Can We Ride Out the Winds of Change?

I was a believer — the internet would usher in a time of unfettered fellowship. With the free flow of information and ideas we would create a global community. In some ways this community has transpired but it isn’t the vision we wanted. Rearing its ugly head is the concentration of power.

Can the centre hold or are we doomed to repeat the past into chaos?

The winds of change are surely upon us. For history shows that when evolution is on full throttle — when the creativity of diversity is unleashed onto the world — chaos and order dance ever more vigorously.

The last real information age was centuries ago. It got going with the invention of the printing press by Joseph Gutenberg around the mid 15th century. By the 16th century the explosion in the distribution of information was well underway.

Around that time something remarkable happened: 502 years ago Martin Luther nailed a copy of a letter he sent to the Archbishop of Mainz to the door of All Saints’ Church, Wittenberg. His letter was a critique of corrupt church practices called the Disputation on the Power and Efficacy of Indulgences.

At the time the Catholic church had a brilliant racket going whereby the flock had to pay for the absolution of sins. A sinner (everyone effectively — no one escaped original sin) would buy a cosmic ticket (certificates called plenary indulgences) guaranteeing them, or a dead loved one, less time in purgatory to get things sorted before they were shuffled off to the pearly gates.

Professor Luther said bollox to that — in order for our sins to be forgiven we can simply pray and take charge of our own spirituality. Thus began the protestant reformation. In 1521 Luther was officially condemned as a heretic by the church (edict of worms). But it was too late. In Western Europe the printing press was already in full swing and the professor’s letter was being widely distributed.

Also the printers were churning out bibles and because more and more people were learning to read, they could decipher the clap trap themselves and make up their own minds without relying on the clergy.

Anything which upsets the powers that be is going to come in for a rough ride.

Martin Luther’s utopian vision of a “priesthood of all believers” was gaining traction. But like all utopian visions it fell over as Niall Ferguson points out in his book The Square and the Tower:

“The Reformation unleashed a wave of religious revolt against the authority of the Roman Catholic Church. As it spread from reform-minded clergymen and scholars to urban elites to illiterate peasants, it threw first Germany and then all of northwestern Europe into turmoil. In 1524 a full-blown peasants’ revolt broke out…..Religious conflict erupted again in the Thirty Years’ War, a conflict that turned central Europe into a charnel house”.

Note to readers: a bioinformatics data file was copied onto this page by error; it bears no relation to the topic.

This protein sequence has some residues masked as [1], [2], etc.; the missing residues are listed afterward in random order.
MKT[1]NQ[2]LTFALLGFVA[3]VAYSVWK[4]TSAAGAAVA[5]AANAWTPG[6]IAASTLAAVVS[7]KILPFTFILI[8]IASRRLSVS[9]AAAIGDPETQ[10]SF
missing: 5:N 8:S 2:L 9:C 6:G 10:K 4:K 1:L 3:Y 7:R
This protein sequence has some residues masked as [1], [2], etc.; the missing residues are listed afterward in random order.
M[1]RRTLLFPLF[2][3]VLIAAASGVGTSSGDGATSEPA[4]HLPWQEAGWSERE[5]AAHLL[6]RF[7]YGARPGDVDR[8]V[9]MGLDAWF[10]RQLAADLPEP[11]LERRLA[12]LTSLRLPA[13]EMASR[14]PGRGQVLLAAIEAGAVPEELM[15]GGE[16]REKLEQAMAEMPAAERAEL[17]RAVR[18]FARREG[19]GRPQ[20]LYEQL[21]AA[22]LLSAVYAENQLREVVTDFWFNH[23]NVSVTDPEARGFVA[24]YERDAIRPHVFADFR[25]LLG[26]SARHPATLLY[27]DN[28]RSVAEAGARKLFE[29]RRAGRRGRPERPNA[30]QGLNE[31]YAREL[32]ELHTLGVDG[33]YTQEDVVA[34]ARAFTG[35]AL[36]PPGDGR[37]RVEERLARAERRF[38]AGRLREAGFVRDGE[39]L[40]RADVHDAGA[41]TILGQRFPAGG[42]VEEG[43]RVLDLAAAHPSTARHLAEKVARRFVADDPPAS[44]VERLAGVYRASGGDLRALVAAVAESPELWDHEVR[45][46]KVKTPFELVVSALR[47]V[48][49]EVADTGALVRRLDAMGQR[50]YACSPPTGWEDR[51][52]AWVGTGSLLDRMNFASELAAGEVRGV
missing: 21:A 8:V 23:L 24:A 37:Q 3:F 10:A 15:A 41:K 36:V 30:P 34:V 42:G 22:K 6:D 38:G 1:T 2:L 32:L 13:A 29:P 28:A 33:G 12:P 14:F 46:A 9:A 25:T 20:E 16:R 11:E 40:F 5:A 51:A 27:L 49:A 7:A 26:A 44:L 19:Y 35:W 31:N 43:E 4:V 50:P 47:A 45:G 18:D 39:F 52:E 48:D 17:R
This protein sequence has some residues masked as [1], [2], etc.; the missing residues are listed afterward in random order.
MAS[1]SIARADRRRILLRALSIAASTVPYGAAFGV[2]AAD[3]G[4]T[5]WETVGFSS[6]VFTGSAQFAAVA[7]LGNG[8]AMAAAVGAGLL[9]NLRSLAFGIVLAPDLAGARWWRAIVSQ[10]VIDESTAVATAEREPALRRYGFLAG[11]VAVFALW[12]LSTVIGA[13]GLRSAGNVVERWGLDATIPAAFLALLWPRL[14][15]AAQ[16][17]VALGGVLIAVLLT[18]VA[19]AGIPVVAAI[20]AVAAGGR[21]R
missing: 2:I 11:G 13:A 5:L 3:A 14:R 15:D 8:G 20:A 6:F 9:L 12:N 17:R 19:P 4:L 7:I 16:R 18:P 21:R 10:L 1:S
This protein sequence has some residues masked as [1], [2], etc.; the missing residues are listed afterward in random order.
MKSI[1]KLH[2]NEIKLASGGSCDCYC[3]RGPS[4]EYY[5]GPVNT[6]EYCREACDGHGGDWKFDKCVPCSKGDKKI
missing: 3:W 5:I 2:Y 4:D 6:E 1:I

Effectively the reformation led to 130 years of bloody warfare.

500 years later we have our own printing press — the microchip — giving us a hyper-connectivity that is enormously greater than that which occurred in the 16th century. But this time round we have created oligopolies of power controlling the flow of information.

Autocratic, totalitarian states like China and Russia have it well and truly sorted with their compliant populations.

In the West, it’s company power that has concentrated alarmingly so very quickly. Also not only do electrons of peace, love and healing fly around the internet; so do racist rants, trolling, bigotry and fake news. The extremes are where the clicks are concentrated. It’s all a bit dark and unsettling really.

But what does all this mean? The reformation led to the rise of literacy but many see the new connected age doing the opposite. I don’t agree. We now get all swathes of society wanting to take charge of their lives and express opinions and they have a platform for that in the internet.

I love being able to connect to people on-line; to explore the edges and understand the great diversity of views and expressions. It’s one of the great freedoms we have is it not? I have often said in my jottings that the true spirit of humanity is one of freedom. We should resist censorship where we can.

Harry from Iowa as a misogynistic, trolling Jew hater is of concern but what is more alarming is the increasing concentration of power. Concentrated power leads to inequality and according to Walter Schneidel in his book The Great Leveller, only catastrophic events really reduce inequality.

But things may be different this time round as the world is a very different place. Humanity may jump in evolution to some sort of higher consciousness and bypass the mayhem.

There is a chance that Martin Luther’s vision of freedom of choice and thought will weave its thread through our humanity for centuries to come. I would like to think so.

Categories: Culture, Spirituality

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